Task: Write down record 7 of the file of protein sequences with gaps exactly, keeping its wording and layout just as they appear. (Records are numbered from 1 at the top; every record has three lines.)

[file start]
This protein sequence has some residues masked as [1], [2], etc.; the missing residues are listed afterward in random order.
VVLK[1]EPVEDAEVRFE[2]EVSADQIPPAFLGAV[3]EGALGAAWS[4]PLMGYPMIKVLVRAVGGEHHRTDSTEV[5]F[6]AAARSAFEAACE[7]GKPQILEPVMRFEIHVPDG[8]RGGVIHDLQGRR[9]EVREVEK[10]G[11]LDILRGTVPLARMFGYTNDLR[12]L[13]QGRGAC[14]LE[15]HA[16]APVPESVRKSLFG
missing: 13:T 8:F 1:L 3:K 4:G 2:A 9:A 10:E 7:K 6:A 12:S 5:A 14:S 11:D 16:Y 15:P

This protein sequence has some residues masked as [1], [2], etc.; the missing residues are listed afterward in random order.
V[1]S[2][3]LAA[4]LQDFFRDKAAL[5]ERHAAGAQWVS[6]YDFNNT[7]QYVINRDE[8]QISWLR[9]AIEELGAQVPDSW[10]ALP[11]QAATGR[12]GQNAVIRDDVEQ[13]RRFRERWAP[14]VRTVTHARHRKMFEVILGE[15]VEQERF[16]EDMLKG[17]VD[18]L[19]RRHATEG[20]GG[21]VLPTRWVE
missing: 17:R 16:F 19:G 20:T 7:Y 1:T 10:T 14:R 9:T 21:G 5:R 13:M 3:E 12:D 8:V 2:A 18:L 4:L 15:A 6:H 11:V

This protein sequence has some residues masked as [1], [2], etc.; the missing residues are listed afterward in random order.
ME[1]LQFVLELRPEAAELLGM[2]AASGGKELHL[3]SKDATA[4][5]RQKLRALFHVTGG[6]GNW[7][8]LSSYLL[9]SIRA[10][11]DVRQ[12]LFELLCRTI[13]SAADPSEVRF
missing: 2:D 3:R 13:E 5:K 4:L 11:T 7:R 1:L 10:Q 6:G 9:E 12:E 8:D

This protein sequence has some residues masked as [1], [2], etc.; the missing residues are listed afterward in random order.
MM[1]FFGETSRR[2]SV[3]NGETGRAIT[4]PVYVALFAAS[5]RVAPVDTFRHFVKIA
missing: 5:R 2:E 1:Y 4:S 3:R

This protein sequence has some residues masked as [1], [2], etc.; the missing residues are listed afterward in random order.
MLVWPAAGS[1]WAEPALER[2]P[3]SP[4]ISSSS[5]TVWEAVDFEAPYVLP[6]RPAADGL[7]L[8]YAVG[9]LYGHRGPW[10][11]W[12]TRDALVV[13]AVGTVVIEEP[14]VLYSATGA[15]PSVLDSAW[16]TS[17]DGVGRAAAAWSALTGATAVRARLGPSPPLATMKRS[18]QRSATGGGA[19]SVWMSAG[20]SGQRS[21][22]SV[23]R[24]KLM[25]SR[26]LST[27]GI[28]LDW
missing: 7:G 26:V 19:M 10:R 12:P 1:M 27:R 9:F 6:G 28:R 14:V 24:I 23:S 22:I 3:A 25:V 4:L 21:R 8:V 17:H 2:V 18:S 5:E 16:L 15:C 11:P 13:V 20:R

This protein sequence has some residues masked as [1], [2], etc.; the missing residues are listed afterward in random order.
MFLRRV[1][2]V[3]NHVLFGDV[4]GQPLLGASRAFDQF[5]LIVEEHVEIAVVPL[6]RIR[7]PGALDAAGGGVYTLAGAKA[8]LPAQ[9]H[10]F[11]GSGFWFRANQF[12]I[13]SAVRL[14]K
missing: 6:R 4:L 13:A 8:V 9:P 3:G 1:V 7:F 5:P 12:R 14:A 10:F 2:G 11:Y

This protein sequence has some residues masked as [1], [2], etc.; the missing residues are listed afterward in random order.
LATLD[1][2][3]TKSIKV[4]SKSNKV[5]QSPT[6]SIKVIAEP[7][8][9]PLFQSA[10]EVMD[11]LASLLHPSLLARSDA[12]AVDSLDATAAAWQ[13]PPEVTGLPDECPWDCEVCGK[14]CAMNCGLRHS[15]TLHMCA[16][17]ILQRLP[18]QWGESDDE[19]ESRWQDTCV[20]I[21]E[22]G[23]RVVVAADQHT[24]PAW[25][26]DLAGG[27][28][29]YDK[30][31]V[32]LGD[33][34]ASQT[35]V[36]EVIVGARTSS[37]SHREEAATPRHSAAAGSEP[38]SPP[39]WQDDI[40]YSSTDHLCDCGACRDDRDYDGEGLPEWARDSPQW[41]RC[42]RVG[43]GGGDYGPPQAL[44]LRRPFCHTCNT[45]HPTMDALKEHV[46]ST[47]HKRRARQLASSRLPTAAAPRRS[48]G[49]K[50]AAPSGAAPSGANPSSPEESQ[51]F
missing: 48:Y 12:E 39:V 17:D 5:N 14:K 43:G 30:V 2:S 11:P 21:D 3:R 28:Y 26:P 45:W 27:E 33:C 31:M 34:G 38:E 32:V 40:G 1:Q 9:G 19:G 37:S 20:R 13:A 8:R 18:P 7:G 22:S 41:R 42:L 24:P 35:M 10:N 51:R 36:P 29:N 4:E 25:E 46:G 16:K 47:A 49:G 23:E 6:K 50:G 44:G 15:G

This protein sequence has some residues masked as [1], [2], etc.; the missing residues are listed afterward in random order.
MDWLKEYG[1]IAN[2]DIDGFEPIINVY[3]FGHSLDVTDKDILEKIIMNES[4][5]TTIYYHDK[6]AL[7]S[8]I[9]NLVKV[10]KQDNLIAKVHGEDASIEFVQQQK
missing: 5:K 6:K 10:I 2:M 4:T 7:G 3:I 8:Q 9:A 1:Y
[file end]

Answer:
This protein sequence has some residues masked as [1], [2], etc.; the missing residues are listed afterward in random order.
LATLD[1][2][3]TKSIKV[4]SKSNKV[5]QSPT[6]SIKVIAEP[7][8][9]PLFQSA[10]EVMD[11]LASLLHPSLLARSDA[12]AVDSLDATAAAWQ[13]PPEVTGLPDECPWDCEVCGK[14]CAMNCGLRHS[15]TLHMCA[16][17]ILQRLP[18]QWGESDDE[19]ESRWQDTCV[20]I[21]E[22]G[23]RVVVAADQHT[24]PAW[25][26]DLAGG[27][28][29]YDK[30][31]V[32]LGD[33][34]ASQT[35]V[36]EVIVGARTSS[37]SHREEAATPRHSAAAGSEP[38]SPP[39]WQDDI[40]YSSTDHLCDCGACRDDRDYDGEGLPEWARDSPQW[41]RC[42]RVG[43]GGGDYGPPQAL[44]LRRPFCHTCNT[45]HPTMDALKEHV[46]ST[47]HKRRARQLASSRLPTAAAPRRS[48]G[49]K[50]AAPSGAAPSGANPSSPEESQ[51]F
missing: 48:Y 12:E 39:V 17:D 5:N 14:K 43:G 30:V 2:S 11:P 21:D 3:R 28:Y 26:P 45:W 27:E 33:C 31:M 34:G 38:E 32:V 40:G 1:Q 9:G 19:G 37:S 20:R 13:A 8:R 18:P 7:G 22:S 41:R 42:L 24:P 35:M 10:N 51:R 36:P 29:N 4:E 25:E 46:G 16:K 47:A 49:G 23:E 6:K 50:G 44:G 15:G